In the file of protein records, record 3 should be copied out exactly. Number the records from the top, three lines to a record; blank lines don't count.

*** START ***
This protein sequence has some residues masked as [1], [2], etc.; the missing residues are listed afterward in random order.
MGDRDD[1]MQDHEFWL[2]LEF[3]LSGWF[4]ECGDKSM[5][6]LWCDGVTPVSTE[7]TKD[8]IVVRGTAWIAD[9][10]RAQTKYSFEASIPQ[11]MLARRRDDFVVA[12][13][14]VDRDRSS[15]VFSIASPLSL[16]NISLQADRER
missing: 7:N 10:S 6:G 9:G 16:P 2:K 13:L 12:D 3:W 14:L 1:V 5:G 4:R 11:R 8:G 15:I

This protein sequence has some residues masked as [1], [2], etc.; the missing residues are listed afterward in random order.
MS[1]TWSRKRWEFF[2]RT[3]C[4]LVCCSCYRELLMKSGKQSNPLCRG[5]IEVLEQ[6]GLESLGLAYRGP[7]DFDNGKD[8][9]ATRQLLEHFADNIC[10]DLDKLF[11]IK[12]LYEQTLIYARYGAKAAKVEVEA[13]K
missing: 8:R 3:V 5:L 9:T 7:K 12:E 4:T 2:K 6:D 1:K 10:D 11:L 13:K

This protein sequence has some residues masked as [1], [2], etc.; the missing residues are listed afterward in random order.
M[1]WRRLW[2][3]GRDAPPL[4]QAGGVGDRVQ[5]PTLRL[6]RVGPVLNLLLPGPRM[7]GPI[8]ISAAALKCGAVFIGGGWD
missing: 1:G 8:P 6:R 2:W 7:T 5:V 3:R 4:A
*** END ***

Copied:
This protein sequence has some residues masked as [1], [2], etc.; the missing residues are listed afterward in random order.
M[1]WRRLW[2][3]GRDAPPL[4]QAGGVGDRVQ[5]PTLRL[6]RVGPVLNLLLPGPRM[7]GPI[8]ISAAALKCGAVFIGGGWD
missing: 1:G 8:P 6:R 2:W 7:T 5:V 3:R 4:A